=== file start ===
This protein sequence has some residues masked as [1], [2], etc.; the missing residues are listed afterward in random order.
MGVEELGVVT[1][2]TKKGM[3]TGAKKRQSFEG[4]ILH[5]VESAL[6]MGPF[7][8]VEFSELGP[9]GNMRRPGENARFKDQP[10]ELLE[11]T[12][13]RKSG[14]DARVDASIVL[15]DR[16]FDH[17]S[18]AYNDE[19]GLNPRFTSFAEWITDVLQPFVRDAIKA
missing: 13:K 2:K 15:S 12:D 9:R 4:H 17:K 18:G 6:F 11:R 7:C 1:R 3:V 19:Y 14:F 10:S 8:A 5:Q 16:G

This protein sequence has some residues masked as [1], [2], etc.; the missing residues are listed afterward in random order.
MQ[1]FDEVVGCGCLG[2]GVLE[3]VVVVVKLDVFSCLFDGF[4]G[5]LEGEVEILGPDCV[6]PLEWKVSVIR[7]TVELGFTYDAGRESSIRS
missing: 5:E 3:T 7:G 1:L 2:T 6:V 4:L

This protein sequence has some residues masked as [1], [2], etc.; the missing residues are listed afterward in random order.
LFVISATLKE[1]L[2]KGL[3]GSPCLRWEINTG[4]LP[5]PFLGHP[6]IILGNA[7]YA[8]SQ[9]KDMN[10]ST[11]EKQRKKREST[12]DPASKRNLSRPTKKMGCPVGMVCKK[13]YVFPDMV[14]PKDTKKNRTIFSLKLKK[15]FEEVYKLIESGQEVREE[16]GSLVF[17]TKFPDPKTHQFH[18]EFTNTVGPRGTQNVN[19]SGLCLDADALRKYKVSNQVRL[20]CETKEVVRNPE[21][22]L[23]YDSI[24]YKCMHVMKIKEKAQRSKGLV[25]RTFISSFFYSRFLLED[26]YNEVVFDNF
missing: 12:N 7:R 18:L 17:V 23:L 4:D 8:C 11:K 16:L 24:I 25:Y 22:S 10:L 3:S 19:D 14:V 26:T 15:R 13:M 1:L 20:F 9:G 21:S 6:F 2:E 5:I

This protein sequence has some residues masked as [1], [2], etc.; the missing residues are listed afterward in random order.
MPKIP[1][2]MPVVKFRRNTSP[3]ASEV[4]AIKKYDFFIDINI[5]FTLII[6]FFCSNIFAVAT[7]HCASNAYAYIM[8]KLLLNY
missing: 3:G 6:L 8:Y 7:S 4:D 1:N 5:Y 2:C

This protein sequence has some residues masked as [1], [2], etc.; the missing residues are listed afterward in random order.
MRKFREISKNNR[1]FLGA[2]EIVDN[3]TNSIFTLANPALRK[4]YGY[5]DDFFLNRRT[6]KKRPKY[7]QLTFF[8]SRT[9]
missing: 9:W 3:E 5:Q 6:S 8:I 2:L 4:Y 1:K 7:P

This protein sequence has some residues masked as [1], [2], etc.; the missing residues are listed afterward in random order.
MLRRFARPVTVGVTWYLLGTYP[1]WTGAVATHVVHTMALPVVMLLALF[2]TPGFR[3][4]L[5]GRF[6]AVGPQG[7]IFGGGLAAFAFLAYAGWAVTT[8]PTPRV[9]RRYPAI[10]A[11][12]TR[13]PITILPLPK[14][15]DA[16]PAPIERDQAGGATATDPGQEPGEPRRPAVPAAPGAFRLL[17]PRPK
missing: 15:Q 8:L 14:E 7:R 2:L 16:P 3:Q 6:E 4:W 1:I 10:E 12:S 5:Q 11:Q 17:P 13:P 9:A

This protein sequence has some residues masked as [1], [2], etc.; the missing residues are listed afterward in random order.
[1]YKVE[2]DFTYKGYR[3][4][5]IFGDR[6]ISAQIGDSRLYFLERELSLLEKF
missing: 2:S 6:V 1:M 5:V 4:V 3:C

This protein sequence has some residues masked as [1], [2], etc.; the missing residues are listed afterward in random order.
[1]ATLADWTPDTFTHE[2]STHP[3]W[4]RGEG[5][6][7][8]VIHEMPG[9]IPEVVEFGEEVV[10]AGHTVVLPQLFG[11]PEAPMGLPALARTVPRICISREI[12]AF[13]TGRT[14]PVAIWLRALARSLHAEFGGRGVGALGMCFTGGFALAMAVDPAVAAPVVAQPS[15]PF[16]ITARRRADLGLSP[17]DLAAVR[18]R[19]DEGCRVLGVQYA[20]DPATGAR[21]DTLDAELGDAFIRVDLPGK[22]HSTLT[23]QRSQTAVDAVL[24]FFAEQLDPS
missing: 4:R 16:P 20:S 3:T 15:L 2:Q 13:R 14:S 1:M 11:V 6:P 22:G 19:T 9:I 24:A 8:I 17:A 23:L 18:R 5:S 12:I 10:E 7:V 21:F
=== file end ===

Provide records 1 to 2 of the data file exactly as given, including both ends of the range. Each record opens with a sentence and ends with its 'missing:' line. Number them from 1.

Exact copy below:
This protein sequence has some residues masked as [1], [2], etc.; the missing residues are listed afterward in random order.
MGVEELGVVT[1][2]TKKGM[3]TGAKKRQSFEG[4]ILH[5]VESAL[6]MGPF[7][8]VEFSELGP[9]GNMRRPGENARFKDQP[10]ELLE[11]T[12][13]RKSG[14]DARVDASIVL[15]DR[16]FDH[17]S[18]AYNDE[19]GLNPRFTSFAEWITDVLQPFVRDAIKA
missing: 13:K 2:K 15:S 12:D 9:R 4:H 17:K 18:G 6:F 11:R 7:C 1:R 3:V 19:Y 14:F 10:S 8:A 5:Q 16:G

This protein sequence has some residues masked as [1], [2], etc.; the missing residues are listed afterward in random order.
MQ[1]FDEVVGCGCLG[2]GVLE[3]VVVVVKLDVFSCLFDGF[4]G[5]LEGEVEILGPDCV[6]PLEWKVSVIR[7]TVELGFTYDAGRESSIRS
missing: 5:E 3:T 7:G 1:L 2:T 6:V 4:L